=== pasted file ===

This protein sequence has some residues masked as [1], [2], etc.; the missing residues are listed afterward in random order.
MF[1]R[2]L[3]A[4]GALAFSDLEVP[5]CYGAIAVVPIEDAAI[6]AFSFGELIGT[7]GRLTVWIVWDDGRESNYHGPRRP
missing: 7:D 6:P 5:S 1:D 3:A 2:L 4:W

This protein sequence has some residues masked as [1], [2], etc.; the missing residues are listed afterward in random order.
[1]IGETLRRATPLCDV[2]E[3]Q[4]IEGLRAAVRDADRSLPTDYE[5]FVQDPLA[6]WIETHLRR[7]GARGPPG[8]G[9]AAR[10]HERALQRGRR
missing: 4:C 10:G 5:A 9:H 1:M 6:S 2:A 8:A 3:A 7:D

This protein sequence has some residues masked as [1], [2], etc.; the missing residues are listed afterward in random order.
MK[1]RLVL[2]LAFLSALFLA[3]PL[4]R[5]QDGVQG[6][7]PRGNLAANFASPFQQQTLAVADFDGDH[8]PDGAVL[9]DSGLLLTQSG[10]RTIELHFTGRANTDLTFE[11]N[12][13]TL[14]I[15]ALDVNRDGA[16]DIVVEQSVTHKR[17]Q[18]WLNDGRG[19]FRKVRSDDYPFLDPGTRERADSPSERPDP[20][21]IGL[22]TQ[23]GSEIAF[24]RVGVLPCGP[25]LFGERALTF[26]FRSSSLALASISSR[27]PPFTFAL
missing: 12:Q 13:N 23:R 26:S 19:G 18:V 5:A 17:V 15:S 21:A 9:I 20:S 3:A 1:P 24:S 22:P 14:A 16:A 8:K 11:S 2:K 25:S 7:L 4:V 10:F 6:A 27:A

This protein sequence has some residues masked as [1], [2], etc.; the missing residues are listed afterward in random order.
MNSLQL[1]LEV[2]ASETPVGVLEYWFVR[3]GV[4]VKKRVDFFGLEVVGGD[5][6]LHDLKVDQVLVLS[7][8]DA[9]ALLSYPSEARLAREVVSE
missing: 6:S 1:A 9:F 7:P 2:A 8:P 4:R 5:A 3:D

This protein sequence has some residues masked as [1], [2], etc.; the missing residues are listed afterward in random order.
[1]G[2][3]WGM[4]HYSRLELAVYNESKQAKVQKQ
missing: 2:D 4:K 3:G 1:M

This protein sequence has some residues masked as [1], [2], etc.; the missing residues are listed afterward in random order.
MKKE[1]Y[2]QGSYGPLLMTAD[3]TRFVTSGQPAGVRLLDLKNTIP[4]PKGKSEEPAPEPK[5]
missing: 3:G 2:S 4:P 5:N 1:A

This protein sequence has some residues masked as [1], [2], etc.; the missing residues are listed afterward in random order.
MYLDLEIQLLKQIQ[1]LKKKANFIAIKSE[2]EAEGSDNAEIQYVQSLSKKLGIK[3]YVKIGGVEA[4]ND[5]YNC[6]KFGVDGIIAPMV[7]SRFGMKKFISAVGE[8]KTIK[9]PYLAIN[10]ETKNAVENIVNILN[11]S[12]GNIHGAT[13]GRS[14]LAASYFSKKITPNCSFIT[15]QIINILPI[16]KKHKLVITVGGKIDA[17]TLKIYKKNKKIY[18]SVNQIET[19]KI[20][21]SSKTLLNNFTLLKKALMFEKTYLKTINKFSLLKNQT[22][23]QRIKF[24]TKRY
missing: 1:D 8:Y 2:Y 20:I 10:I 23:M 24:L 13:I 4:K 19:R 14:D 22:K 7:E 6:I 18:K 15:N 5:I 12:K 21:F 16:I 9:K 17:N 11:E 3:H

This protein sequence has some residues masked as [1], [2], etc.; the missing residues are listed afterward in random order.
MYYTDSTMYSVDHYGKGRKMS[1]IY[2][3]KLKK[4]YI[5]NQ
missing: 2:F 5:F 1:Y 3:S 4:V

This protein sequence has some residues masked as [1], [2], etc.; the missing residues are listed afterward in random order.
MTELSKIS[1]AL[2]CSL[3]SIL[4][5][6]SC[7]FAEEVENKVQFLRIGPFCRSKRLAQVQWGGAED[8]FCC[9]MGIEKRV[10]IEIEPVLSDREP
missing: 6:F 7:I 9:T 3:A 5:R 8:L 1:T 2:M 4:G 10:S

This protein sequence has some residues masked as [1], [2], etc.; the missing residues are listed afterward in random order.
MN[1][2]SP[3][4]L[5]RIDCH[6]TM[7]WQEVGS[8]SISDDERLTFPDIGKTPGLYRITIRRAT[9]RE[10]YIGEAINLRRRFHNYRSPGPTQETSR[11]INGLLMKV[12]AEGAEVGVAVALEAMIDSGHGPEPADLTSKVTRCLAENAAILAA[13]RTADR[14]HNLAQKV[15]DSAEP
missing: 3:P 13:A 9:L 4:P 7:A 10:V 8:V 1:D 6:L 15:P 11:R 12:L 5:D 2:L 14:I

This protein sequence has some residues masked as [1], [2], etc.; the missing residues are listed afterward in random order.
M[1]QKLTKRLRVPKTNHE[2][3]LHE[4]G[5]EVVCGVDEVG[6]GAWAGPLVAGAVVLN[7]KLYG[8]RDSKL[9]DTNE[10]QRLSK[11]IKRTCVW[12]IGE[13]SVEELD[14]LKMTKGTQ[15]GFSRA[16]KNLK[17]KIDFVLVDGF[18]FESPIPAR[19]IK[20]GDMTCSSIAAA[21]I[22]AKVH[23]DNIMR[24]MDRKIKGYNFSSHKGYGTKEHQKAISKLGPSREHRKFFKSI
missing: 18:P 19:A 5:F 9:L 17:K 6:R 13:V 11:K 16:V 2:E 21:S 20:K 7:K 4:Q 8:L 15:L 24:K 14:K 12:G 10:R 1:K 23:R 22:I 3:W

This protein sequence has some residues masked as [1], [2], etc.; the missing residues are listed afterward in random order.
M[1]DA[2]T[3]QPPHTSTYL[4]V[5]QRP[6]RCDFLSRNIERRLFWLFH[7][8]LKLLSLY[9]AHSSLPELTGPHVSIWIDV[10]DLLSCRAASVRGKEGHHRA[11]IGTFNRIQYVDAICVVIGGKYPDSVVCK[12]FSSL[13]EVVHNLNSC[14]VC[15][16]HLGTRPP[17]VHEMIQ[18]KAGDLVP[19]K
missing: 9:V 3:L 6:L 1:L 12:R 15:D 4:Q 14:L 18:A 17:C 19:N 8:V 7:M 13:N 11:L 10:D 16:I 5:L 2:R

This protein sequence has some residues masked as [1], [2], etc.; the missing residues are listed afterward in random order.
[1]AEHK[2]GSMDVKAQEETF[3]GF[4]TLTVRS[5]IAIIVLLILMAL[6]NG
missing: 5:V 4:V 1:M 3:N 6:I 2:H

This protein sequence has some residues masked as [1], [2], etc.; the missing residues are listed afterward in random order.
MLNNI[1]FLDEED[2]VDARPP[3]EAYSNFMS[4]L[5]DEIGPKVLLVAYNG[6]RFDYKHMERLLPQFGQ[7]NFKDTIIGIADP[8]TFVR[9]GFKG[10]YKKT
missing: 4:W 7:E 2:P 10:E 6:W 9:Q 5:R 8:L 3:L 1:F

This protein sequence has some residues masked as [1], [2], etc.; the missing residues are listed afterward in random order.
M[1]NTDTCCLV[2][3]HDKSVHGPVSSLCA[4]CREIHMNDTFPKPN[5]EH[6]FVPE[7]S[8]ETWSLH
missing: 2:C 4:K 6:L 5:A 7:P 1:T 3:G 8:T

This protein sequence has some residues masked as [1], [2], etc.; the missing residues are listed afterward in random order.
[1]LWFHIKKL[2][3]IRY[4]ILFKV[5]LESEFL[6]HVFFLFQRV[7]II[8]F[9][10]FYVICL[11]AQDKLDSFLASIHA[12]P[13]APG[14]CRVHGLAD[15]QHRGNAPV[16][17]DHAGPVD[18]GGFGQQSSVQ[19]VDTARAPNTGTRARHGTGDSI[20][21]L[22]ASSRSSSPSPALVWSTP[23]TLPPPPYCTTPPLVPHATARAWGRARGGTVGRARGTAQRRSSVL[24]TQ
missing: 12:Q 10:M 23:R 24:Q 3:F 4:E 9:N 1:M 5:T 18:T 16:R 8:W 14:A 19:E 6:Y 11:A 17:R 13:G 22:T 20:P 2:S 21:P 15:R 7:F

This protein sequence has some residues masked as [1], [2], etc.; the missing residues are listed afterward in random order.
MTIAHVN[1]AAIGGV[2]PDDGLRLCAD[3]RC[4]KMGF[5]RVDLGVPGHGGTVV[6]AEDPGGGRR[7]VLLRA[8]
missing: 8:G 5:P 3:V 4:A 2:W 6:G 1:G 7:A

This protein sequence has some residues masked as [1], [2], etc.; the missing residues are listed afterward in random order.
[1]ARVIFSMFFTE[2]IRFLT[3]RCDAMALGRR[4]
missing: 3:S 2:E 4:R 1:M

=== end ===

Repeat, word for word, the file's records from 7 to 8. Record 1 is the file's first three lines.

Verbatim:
This protein sequence has some residues masked as [1], [2], etc.; the missing residues are listed afterward in random order.
MYLDLEIQLLKQIQ[1]LKKKANFIAIKSE[2]EAEGSDNAEIQYVQSLSKKLGIK[3]YVKIGGVEA[4]ND[5]YNC[6]KFGVDGIIAPMV[7]SRFGMKKFISAVGE[8]KTIK[9]PYLAIN[10]ETKNAVENIVNILN[11]S[12]GNIHGAT[13]GRS[14]LAASYFSKKITPNCSFIT[15]QIINILPI[16]KKHKLVITVGGKIDA[17]TLKIYKKNKKIY[18]SVNQIET[19]KI[20][21]SSKTLLNNFTLLKKALMFEKTYLKTINKFSLLKNQT[22][23]QRIKF[24]TKRY
missing: 1:D 8:Y 2:Y 20:I 10:I 23:M 24:L 13:I 4:K 19:R 14:D 22:K 7:E 6:I 18:K 15:N 5:I 12:K 21:F 16:I 9:K 17:N 11:E 3:H

This protein sequence has some residues masked as [1], [2], etc.; the missing residues are listed afterward in random order.
MYYTDSTMYSVDHYGKGRKMS[1]IY[2][3]KLKK[4]YI[5]NQ
missing: 2:F 5:F 1:Y 3:S 4:V